NEW UNWTO REPORT OUTLINES GOVERNMENTS’ REGULATORY AND LEGISLATIVE BATTLES WITH NEW BUSINESS MODELS
(Posted 16th October 2019)
The World Tourism Organization (UNWTO) has published the first systematic overview of how both national governments and local authorities are addressing and managing new business models in the accommodation industry. The so-called “sharing economy” has experienced significant growth over recent years and is poised to outpace the growth of traditional accommodation.
Drawing on 21 case studies from around the world, ‘New Business Models in the Accommodation Industry – Benchmarking of Rules and Regulations in the short-term Rental Market’ analyses existing rules and regulations for the sector. The report notes that most of the measures implemented refer to areas of ‘fair competition’ and ‘consumer protection’, specifically measures related to taxation and registration and permits.
In comparison, measures relating to ‘planning and sustainability’, are less commonplace. At the same time, the report highlights the challenges destinations face in implementing rules and regulations, with a lack of local capacity and a lack of clarity over whose responsibility it is to monitor and regulate short-term tourist accommodation.
“There are significantly more regulations than we thought and it is encouraging to see destinations taking the initiative. However, many challenges remain, including the practical implementation of rules and regulations relating to the short-term tourist rental market. Good governance and effective cooperation between the public and private sectors are key to successfully meeting these challenges,” says UNWTO secretary general Zurab Pololikashvili.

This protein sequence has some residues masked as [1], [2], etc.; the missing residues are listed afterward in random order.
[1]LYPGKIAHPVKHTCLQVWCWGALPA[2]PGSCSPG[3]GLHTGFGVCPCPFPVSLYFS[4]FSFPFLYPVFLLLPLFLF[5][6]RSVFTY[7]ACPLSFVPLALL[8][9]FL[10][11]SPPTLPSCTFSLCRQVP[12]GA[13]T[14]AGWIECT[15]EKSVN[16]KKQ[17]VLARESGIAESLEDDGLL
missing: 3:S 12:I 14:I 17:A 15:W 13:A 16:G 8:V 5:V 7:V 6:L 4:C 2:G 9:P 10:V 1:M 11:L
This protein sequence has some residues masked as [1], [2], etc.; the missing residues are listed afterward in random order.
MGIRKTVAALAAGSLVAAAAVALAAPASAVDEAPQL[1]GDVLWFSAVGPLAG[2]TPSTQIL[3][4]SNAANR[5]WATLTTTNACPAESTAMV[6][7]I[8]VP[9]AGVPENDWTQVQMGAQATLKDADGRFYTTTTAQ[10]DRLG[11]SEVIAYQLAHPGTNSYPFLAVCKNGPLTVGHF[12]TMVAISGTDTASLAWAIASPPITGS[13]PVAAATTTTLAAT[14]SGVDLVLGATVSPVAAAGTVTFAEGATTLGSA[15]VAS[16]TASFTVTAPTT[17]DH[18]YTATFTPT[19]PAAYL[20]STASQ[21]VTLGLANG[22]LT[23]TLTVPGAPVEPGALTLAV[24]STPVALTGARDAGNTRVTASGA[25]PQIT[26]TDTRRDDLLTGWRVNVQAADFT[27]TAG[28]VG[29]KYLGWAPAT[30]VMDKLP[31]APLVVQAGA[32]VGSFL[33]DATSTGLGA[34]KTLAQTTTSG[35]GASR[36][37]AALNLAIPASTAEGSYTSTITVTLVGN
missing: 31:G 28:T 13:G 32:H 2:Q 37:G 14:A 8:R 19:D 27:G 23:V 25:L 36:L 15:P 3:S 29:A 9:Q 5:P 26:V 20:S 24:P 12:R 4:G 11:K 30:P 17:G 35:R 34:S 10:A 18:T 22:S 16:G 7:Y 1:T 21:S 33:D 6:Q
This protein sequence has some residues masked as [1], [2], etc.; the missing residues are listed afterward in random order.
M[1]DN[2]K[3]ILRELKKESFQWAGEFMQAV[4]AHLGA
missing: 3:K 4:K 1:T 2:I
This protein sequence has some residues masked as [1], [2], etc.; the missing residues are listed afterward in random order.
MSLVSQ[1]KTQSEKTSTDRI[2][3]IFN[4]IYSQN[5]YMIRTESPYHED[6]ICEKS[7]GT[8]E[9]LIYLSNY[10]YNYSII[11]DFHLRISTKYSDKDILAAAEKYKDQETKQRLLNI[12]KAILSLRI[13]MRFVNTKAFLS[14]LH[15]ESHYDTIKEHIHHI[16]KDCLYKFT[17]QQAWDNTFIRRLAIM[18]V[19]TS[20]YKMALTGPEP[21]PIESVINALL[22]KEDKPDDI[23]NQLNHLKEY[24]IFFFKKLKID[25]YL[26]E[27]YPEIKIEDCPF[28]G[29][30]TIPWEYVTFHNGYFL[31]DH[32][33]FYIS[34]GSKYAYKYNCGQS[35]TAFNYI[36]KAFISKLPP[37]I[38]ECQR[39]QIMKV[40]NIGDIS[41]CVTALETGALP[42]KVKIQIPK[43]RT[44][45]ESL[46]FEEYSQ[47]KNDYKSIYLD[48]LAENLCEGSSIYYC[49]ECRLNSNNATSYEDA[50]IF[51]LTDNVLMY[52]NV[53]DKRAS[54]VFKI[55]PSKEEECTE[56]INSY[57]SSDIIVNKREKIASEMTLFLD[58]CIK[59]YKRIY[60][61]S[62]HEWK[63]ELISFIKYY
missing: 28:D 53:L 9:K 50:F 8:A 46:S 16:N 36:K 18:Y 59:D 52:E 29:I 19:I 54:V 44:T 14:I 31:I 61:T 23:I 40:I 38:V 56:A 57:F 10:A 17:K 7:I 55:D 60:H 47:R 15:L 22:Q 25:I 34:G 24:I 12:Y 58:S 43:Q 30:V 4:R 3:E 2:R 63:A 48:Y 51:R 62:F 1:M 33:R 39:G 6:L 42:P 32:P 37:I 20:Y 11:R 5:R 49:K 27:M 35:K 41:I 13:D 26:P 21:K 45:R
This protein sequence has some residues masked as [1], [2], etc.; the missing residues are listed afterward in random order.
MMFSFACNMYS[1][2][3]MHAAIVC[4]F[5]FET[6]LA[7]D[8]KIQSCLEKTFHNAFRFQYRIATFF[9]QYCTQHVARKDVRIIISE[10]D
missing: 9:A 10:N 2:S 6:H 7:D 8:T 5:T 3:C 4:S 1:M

Case studies analysed for the publication include European countries such as the Netherlands, Italy and Spain, which are home to some of the world’s most popular cities for tourists, as well as countries in the Americas such as Mexico and from across Asia as is the case of Japan.
Several factors explain the rise and growth of the so-called sharing economy in the tourism sector in the past years, including the 2010 global economic crisis, digitalisation and new trends in travellers’ behaviour and preferences, says the UNWTO publication.
The practice of sharing goods and services amongst members of a community is not an entirely new phenomena, however the appearance of digital platforms, powered by the latest technologies, has provided a new global dimension and led to the emergence of new business models in different areas, it explains.
To create a regulatory environment that allows communities to benefit from the opportunities offered by digital platforms while tackling issues of fair competition, safety and security, consumer and workers protection, as well as sustainable destination planning and management, UNWTO says, “it is imperative for stakeholders to strengthen their cooperation”.